AnnaLee’s first search for Poetry from Afar seemed as if she wasn’t leaving home at all. Poems may have hailed from Romania before WW2, but their English translations were too familiar. After pushing further East, she came upon a contemporary Tibetan poem entitled Zur ze yi ge (“Cynical Letter”) written in 1983. The author, Chögyam Trungpa Rinpoche, who fled Tibet for India, then Scotland, then Colorado and finally Nova Scotia, gives insight into Tibetan Buddhism through irony and a mixing of ancient symbols with modern traditions.

The laughing poet 
Has run out of breath and died. 
The religious spin circles, in accordance with religion;                       
If they had not practiced their religion, they could not spin.
The sinner cannot spin according to religion;
He spins according to not knowing how to spin.
The yogis spin by practicing yoga;
If they don’t have cakras to spin, they are not yogis.
Chögyam is spinning, watching the spinning/samsara;
If there is no samsara/spinning, there is no Chögyam.

—Translated from Tibetan by the author.

In another way of thinking Abigail found that Poetry from Afar may come to the poet from a distant state of mind and may evoke a distant place. Samuel Taylor Coleridge wrote as the subtitle of “Kubla Khan,” “Or, a vision in a dream. A Fragment.” The poem begins with an evocative description of an imaginary kingdom:

In Xanadu did Kubla Khan 
A stately pleasure-dome decree: 
Where Alph, the sacred river, ran 
Through caverns measureless to man 
     Down to a sunless sea. 
So twice five miles of fertile ground 
With walls and towers were girdled round; 
And there were gardens bright with sinuous rills, 
Where blossomed many an incense-bearing tree; 
And here were forests ancient as the hills, 
Enfolding sunny spots of greenery.

Although some forms of Poetry from Afar are familiar to us, like haiku, there is a world of poetry for us to explore!

We look forward to seeing what Poems from Afar you discover and to discussing them with you on February 9.

Bring a poem of a known poet. Bring a friend. And widen the circle! We hope you will blog with us at onepagepoetrycircle.wordpress.com.

Spring Schedule:
February 9: Poetry from Afar
March 8: Poetry and Science
April 12: Poetry and Identity
May 10: Poetry and Failure and Success

Abigail Burnham Bloom and
AnnaLee Wilson

The One Page Poetry Circle is sponsored by the New York Public Library and is open to all. St. Agnes Branch Library is handicap accessible.

The One Page Poetry Circle completed its fall season on December 8 with Poetry and Marriage. For a peek at our spring season, see below.OPPC_KeyArt_Dec08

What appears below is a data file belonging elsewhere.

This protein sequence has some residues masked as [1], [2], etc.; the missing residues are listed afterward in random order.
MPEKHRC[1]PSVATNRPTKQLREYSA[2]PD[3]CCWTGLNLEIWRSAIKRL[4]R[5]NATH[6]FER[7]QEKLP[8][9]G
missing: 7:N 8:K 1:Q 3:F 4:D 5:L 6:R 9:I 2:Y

Abigail opened the circle by reading Robert Browning’s “Two in the Campagna” in which the narrator and his love enjoy Rome’s countryside and wrestle with the difficulty of mortal love, “Infinite passion, and the pain/Of finite hearts that yearn.”

Roger read the most famous marriage poem in Western culture, Shakespeare’s “Sonnet 116,” which opens with words taken from the wedding ceremony. “Let me not to the marriage of true minds/admit impediments.” The poem starts with the timelessness of love and ends with Shakespeare staking his reputation on it: “If this be error and upon me proved,/I never writ, nor no man ever loved.”


Hazel
read the beautiful words of America’s first published woman poet, Anne Bradstreet. “To My Dear and Loving Husband” evokes the strong and specific quality of love in her marriage that she hopes will survive the grave, “Then while we live, in love let’s so persever,/That when we live no more, we may live ever.”

Ralda read Wang Chien’s (768-830) “The New Wife” which is below in its entirety (and would work well for February’s topic):

One the third day she went down to the kitchen, 
Washed her hands, prepared the broth. 
Still unaware of her new mother’s likings, 
She asks his sister to taste.

Gail read couplets from “Locksley Hall” by Alfred Lord Tennyson, wherein the narrator expresses his contempt for his love’s husband, “He will hold thee, when his passion shall have spent its novel force,/Something better than his dog, a little dearer than his horse.”

Eileen read Wilferd Arlan Peterson’s “The Art of a Good Marriage” which gives trite but good advice to the newlywed, “It is not only marrying the right partner, it is being the right partner./It is discovering what marriage can be, at its best.”